to fetch water through pulleys. Later on, he learnt to make carts to travel and transport goods
from one place to another on land. He was able to develop round steering to navigate the ships
into the sea. Similar changes were seen when auto mobiles were invented.

Push, Pull & Carry is the common methods used in transporting items manually at work. The
amount of fatigue associated with all these ways is not the same. To improve productivity and
safety choose the method which results in lesser fatigue.

When carrying an item, the total load is on the person doing Ergonomics in everyday life
the job. The effort required to do the job depends on the size
& weight of the item handled. Larger the size/ weight, more Wheels at work, is a major
effort is required do the job resulting in getting fatigued very ergonomic breakthrough. It can
soon. Pushing and pulling of loads placed on a trolley is a reduce fatigue. Workmen can be
better way to avoid manual lifting and carrying of objects. It more active throughout the day
requires less effort when compared with the previous bettering their production rates,
method, carrying loads and involves lesser fatigue levels. without injuries and accidents.

Pushing loads is preferable to pulling because it involves MAN HAS A GREATER CAPACITY TO
less work by the muscles of the lower back, more no of PUSH THAN TO PULL.
muscles are involved and generally allows better visibility.
The best example is the use of 4
Normally, the method we choose depends on the type of
wheeled trolleys while shopping.
path available to the work location. In fabrication
Imagine using a two-wheeled
workshops, shifting of gas cylinders is a must do task. Now,
trolley during shopping.
let us compare these methods with regard to safety &
productivity with a case study on Converting 2 wheeled gas
cylinder trolleys to 3 wheeled trolleys to reduce the
fatigue in push/pull tasks is discussed in section 15.5.

Application of ergonomics at work prevents fatigue & accidents due to

human error. Also it adds great value, to your job and improves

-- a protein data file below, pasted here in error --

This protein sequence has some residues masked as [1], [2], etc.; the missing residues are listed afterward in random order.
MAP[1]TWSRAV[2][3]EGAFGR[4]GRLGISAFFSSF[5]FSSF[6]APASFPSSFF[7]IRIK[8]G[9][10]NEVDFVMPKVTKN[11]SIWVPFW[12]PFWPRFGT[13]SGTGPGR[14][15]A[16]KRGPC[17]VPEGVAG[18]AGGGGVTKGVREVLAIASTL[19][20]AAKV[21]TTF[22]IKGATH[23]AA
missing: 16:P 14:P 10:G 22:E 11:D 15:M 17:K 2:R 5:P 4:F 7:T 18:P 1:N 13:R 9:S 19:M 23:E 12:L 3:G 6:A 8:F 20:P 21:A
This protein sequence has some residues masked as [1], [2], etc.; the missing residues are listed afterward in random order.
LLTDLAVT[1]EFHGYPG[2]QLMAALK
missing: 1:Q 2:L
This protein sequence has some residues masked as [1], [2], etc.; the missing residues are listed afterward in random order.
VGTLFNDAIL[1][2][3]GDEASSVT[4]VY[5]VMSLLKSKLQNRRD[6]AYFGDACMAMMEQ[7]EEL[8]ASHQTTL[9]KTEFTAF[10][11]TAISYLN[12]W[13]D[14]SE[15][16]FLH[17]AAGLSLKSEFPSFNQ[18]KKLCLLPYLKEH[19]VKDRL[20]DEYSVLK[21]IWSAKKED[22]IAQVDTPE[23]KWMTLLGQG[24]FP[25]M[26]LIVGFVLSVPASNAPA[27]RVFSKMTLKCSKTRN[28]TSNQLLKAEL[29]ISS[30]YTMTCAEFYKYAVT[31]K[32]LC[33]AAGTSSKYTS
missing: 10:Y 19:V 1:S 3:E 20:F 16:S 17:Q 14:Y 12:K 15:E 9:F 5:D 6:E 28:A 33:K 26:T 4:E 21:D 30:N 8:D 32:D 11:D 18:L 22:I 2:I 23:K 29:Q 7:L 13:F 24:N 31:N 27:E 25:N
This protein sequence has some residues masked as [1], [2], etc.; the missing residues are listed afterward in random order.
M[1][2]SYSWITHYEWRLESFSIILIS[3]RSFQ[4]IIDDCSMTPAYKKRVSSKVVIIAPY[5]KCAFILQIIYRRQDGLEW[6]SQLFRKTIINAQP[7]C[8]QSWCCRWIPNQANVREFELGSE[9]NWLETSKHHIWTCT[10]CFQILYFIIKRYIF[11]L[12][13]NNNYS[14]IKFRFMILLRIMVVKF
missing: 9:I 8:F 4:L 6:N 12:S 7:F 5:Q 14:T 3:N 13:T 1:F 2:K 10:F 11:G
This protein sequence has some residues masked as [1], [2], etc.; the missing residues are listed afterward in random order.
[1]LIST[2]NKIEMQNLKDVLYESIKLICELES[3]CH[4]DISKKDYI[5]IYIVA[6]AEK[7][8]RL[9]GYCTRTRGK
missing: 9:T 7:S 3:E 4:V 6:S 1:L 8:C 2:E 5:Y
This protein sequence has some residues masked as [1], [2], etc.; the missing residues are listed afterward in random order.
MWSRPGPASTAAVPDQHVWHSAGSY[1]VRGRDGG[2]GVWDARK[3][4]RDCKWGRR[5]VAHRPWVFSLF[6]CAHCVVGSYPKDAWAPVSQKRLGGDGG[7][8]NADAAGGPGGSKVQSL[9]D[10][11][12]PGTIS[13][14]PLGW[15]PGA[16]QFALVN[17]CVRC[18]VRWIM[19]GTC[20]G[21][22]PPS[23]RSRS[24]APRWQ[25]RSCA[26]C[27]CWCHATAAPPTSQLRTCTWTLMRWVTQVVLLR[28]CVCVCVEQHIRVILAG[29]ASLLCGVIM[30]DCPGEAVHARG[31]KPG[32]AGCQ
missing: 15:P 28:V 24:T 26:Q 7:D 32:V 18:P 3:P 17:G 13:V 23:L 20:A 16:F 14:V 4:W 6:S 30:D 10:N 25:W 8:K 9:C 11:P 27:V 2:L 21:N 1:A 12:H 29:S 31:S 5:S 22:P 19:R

• Comfort

• Health

• Productivity in a job

12. Behavior Based Safety (BBS)
Apart from technical and administrative controls, Occupational safety is also widely influenced
by the behavior of employees within their workplace. Accidents and incidents at workplace are
the endpoints of a chain of events. The root causes of these can be technical or human error.
Research shows that human error (i.e.) behaviour is the cause for almost 95% of the accidents
and can make a substantial difference to the occurrence and severity of accidents or incidents.
This is due to the risk-taking attitude of few workmen who overlook the hazards mainly due to
production pressures at the workplace.

Behaviours, defined as the actions or reactions exhibited by humans usually in relation to

the present environment.

It is well known that the accident causatives - unsafe acts and conditions do not occur by
themselves but are the created by man. These hazards at work can be well managed to make
them ineffective by applying the principles of hierarchy of Hazard Control. Managing hazards by
this way reduces the chance of an accident. Often, even after taking suitable action to control the
hazards accidents do occur in the workplace, mainly due to the deviation from the
recommendations to manage the hazards.

This deviation from the normal action is an unsafe act that originated due to unsafe behaviors.
Unsafe-Behaviors are the actions we take or not take that increase the chance of injury or illness.
A Behavioral safety program deals in identifying & controlling the behaviors that directly causes
an accident and encourages safe behaviors. Research indicates that unsafe behaviors are the
direct cause of 95% to 98% of the accidents. This decision to deviate is taken by the human (mind)
after weighing the outcomes.
Further, unsafe behaviors can be split into two categories – errors and violations. Errors are
unintended actions deviating from an accepted standard whereas violations are deliberate
deviations from rules and procedures. It is these violations that are more of concern to be
prevented in work activities.

Researchers Abdelhamid and Everett (2000) listed the 3 primary causes of occupational
accidents are

i. Failing to identify an unsafe condition that existed before an activity was started or that
developed after an activity was started.